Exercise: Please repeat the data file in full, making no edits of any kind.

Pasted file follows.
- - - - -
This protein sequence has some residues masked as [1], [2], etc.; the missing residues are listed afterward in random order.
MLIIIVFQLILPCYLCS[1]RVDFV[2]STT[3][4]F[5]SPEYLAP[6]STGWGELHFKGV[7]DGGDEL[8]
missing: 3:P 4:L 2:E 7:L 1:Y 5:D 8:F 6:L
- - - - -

This protein sequence has some residues masked as [1], [2], etc.; the missing residues are listed afterward in random order.
MLIIIVFQLILPCYLCS[1]RVDFV[2]STT[3][4]F[5]SPEYLAP[6]STGWGELHFKGV[7]DGGDEL[8]
missing: 3:P 4:L 2:E 7:L 1:Y 5:D 8:F 6:L